Near by, filling the air with a weird reverberation, rose the roar of the great white bird. The haggard face of the Spaniard lighted with a fierce gleam of hope.
"Comrades!" he shouted in a shrill voice that cut through Bomba like the blade of a knife. "To me. It is I, Antonio Spiro! To me! To me!"
He tried to get up, but could not because of the fetters on his legs.
The hut filled with savages. A gag was forced into the Spaniard's mouth, stretching it cruelly. Then he was kicked viciously in the face. He lay there helpless, quivering with rage and pain.
Bomba was seized with a red wrath, fiercer than any he had ever known. His lips curled away from his strong white teeth in a snarl of rage. With a weapon in his hand he would have fought the whole tribe.
But he had no weapon. He was helpless. A savage kicked him brutally, another reddened his spear point in the lad's back. Then the hut was empty again save for the doomed captives.
The roar of the great white bird grew fainter overhead, softer and softer, until it died away.
Spiro lay still. Bomba crept close to him.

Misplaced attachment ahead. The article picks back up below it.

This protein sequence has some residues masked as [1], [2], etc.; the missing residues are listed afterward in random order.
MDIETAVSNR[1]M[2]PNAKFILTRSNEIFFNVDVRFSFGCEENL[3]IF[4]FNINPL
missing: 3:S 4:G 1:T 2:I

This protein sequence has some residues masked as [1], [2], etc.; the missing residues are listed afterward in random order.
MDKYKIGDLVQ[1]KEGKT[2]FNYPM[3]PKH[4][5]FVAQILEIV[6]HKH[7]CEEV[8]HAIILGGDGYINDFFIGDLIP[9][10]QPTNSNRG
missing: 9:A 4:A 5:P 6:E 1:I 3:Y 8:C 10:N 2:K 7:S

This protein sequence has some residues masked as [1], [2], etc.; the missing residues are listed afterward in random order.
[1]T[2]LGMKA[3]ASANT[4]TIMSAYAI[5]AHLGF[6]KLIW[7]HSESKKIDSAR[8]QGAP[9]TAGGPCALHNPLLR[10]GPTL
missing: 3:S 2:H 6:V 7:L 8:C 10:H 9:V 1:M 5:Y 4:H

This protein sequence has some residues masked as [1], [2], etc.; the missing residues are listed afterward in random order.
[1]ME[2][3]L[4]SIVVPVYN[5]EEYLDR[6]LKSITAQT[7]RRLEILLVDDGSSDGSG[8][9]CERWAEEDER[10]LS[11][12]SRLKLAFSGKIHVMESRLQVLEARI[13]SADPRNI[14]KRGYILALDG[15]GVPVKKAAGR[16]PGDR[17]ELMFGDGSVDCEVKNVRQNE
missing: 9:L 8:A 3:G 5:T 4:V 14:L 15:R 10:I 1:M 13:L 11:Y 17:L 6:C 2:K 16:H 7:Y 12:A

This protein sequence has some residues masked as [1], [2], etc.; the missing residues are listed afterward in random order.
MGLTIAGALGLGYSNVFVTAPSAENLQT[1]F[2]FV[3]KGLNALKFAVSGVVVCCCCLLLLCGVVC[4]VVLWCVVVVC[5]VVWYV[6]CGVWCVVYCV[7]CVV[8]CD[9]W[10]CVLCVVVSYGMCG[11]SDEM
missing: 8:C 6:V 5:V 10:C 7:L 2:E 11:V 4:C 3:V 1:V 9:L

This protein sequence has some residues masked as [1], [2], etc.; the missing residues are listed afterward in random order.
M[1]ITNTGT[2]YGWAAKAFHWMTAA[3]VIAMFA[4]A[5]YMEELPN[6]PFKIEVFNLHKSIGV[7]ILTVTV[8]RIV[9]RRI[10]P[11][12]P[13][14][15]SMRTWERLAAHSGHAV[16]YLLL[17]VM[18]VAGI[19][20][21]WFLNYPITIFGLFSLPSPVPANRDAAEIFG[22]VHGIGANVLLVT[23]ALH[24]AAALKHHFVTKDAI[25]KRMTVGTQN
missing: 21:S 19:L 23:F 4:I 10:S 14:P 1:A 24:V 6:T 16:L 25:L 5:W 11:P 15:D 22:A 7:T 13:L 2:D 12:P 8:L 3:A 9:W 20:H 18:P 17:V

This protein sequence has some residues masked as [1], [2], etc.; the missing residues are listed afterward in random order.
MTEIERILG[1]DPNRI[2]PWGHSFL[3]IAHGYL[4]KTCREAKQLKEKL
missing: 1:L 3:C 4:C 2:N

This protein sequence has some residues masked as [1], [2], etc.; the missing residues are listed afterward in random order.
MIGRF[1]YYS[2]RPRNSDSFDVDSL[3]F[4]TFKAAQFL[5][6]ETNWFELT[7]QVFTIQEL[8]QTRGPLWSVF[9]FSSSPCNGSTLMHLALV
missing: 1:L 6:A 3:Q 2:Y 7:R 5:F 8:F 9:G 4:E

"Can the white man hear me?" he asked.
A slight motion of the Spaniard's head answered him.
"Then listen," went on Bomba. "Hope is not dead yet. You heard. Your friends still look for you."
An almost imperceptible shrug of his companion's shoulders was his only answer.
"The native, Gibo, has not been recaptured by the tribe," said Bomba. "If he did not crash to death over the precipice, he will try to aid us. He may still live. It is possible. We will not despair. We will find a way."
Utter silence showed his comrade's incredulity.
Outside in the clearing came the fluttering, menacing throb of a drum. Shadows fell thick upon the village. Hour after hour the tribal fires sent fingers of flame up into the night, summoning the bucks to the great feast of the morrow. Hour after hour, Bomba and Spiro lay and listened to the sinister, steady beat of the drum.
At last silence descended, a thick, deadening silence. The flames flickered out. The village was bathed in an almost tangible blackness.
Spiro moaned and tossed. His body was hot to Bomba's touch, although the night was cool.
The torch in the hut had burned down to its holder and there was only light enough to make darkness visible.
Bomba lay flat upon his back. His mind was tense as a bowstring as it dwelt on possible plans of escape. Then a thrill went through him.
The ground beneath him was moving I
THE motion of the earth beneath him was so slight and it stopped so suddenly that Bomba was puzzled.
Had he fallen asleep? Had he dreamed that the floor of his prison moved?
No, there it was again, faint and undulating like the movement of a snake.